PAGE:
LabMed

Large Intestine, Infectious Diarrhea: Outpatient, Including Traveler’s Diarrhea

At a Glance

Diarrhea is suspicious for an infectious etiology.

What Tests Should I Request to Confirm My Clinical Dx? In addition, what follow-up tests might be useful?

The following tests should be ordered:

  1. Stool culture for Salmonella, Shigella, Campylobacter, Yersinia, and Vibrio (may have to order separately)

  2. If available, consider multiplex gastrointestinal PCR panel (includes everything below plus norovirus, other viruses, as well as toxigenic E. coli). Exact panel depends on the manufacturer - but be aware charges may be up to $500 - 1000/test for outpatients.

  3. Giardia and Cryptosporidia antigen

  4. Fecal Lactoferrin (better test than fecal leukocytes)

  5. Microscopic exam for ova and parasites

  6. Shiga toxin for E. coli O157 and other toxin producing strains

  7. C. difficile toxin A/B, PCR, or C. difficile GDH antigen (only if the patient has taken antibiotics or has a history of C. difficile)

(Table 1)

Are There Any Factors That Might Affect the Lab Results? In particular, does your patient take any medications - OTC drugs or Herbals - that might affect the lab results?

For all tests, the specimen should be transported to the lab as soon as possible but can be stored refrigerated for 24-48 hours if necessary.

Stool for O and P should be collected in preservative, so routine transport to the lab is acceptable.

Barium will interfere with most stool tests. Mineral oil may interfere with the antigen tests.

Preparation for endoscopy may make stool testing falsely negative because of extreme dilution, although biopsies are fine.

Antibiotic treatment will reduce the number of bacterial pathogens in stool and lower the sensitivity of bacterial stool culture and Shiga toxin. Flagyl (metronidazole) and oral vancomycin will lower test sensitivity for C. difficile, and Flagyl will also interfere with detection of Giardia.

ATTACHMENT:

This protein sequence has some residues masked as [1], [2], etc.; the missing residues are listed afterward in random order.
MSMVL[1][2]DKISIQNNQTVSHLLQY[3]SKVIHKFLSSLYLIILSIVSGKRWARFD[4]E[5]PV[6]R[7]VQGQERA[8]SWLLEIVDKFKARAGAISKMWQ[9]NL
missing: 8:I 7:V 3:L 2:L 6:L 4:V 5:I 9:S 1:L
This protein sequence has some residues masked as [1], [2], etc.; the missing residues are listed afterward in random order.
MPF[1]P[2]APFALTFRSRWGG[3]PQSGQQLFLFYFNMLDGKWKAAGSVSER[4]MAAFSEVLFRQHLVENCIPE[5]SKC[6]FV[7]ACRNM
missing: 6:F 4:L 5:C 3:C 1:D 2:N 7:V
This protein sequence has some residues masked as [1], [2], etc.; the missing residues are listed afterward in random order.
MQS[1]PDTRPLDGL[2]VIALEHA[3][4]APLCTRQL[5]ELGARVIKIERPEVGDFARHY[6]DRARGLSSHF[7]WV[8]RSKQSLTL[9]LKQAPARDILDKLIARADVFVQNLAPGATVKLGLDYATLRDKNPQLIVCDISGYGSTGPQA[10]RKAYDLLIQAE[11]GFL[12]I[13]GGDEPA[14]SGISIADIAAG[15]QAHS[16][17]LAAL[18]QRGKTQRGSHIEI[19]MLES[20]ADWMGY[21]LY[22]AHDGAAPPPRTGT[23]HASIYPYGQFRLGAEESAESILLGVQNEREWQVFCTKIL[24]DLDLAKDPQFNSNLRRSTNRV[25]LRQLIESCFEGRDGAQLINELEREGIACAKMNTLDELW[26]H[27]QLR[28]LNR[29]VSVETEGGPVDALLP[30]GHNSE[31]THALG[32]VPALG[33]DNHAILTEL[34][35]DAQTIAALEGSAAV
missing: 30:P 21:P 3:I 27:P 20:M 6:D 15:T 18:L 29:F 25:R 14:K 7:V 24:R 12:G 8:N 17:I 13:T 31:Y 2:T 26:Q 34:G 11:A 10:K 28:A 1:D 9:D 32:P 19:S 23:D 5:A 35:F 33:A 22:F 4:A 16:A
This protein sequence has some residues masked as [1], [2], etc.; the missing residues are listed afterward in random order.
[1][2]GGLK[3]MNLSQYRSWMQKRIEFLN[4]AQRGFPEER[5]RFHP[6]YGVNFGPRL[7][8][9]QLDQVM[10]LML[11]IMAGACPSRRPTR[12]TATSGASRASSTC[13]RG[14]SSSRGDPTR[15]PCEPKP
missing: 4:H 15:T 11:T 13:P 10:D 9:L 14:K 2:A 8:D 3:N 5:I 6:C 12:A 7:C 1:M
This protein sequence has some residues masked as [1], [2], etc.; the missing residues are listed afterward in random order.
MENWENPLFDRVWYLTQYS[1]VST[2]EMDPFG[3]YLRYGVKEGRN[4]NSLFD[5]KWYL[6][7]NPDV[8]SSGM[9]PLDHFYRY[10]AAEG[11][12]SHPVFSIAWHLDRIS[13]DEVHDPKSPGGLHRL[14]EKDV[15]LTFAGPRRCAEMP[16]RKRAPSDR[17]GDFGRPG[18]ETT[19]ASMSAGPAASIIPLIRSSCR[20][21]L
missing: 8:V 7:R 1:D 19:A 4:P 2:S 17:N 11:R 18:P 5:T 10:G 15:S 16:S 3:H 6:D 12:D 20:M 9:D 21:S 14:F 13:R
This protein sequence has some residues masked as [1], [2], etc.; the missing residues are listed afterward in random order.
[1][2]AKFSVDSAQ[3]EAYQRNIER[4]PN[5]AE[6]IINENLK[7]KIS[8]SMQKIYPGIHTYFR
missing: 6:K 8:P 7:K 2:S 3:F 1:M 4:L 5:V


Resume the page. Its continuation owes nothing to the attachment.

Since improvement is the natural history for many, if not most, cases of infectious diarrhea, especially the less severe cases, the longer the time from onset of symptoms, the less likely a test is to be diagnostic.

What Lab Results Are Absolutely Confirmatory?

A positive result from any of the tests listed is considered diagnostic, and confirmatory testing is not needed.

What Tests Should I Request to Confirm My Clinical Dx? In addition, what follow-up tests might be useful?

Further confirmatory testing of positive results is not necessary. If there is symptomatic improvement, only rarely is there a need to document that a positive test has become negative.

Mildly ill patients should be tested stepwise (i.e., test for Giardia and Cryptosporidia with or without stool culture and watchful waiting). If symptoms persist, microscopic stool exam for Ova (O) and Parasites (P) and fecal lactoferrin can then be done. Because parasites can be shed intermittently, three separate stool specimens are recommended for O and P. Alternatively, the recently available multiplex gastroenteritis PCR panels will test for almost all known infectious agents of diarrhea and can be done within 24 hours, depending on the laboratory. Although convenient, patients may receive a very large bill.

The large majority of cases of traveler’s diarrhea is due to toxin producing and enteroinvasive strains of E. coli not detected with current laboratory diagnostic methods, so that most cases will have no etiology proven. Patients generally respond to empiric treatment or resolve spontaneously, but about 5-10% may have lingering symptoms typical of irritable bowel syndrome that can last for months to years.

If diarrhea persists after routine studies and multiplex gastrointestinal PCR testing are negative, further studies depend on the severity of illness. If the lactoferrin test is positive, noninfectious inflammatory bowel disease must be considered.

If the patient is HIV positive, CMV is an important consideration that would not be the case in patients with normal immunity; in HIV patients, CMV is the leading cause of bloody diarrhea. Colonoscopy is required for the diagnosis of CMV colitis, since direct tests for CMV in stool have not been developed.

Are There Any Factors That Might Affect the Lab Results? In particular, does your patient take any medications - OTC drugs or Herbals - that might affect the lab results?

As with testing, empiric treatment with antibiotics, antiparasitic or antiviral drugs (e.g., Ganciclovir for CMV in HIV) will greatly lower the sensitivity of laboratory testing for the respective infectious agents.

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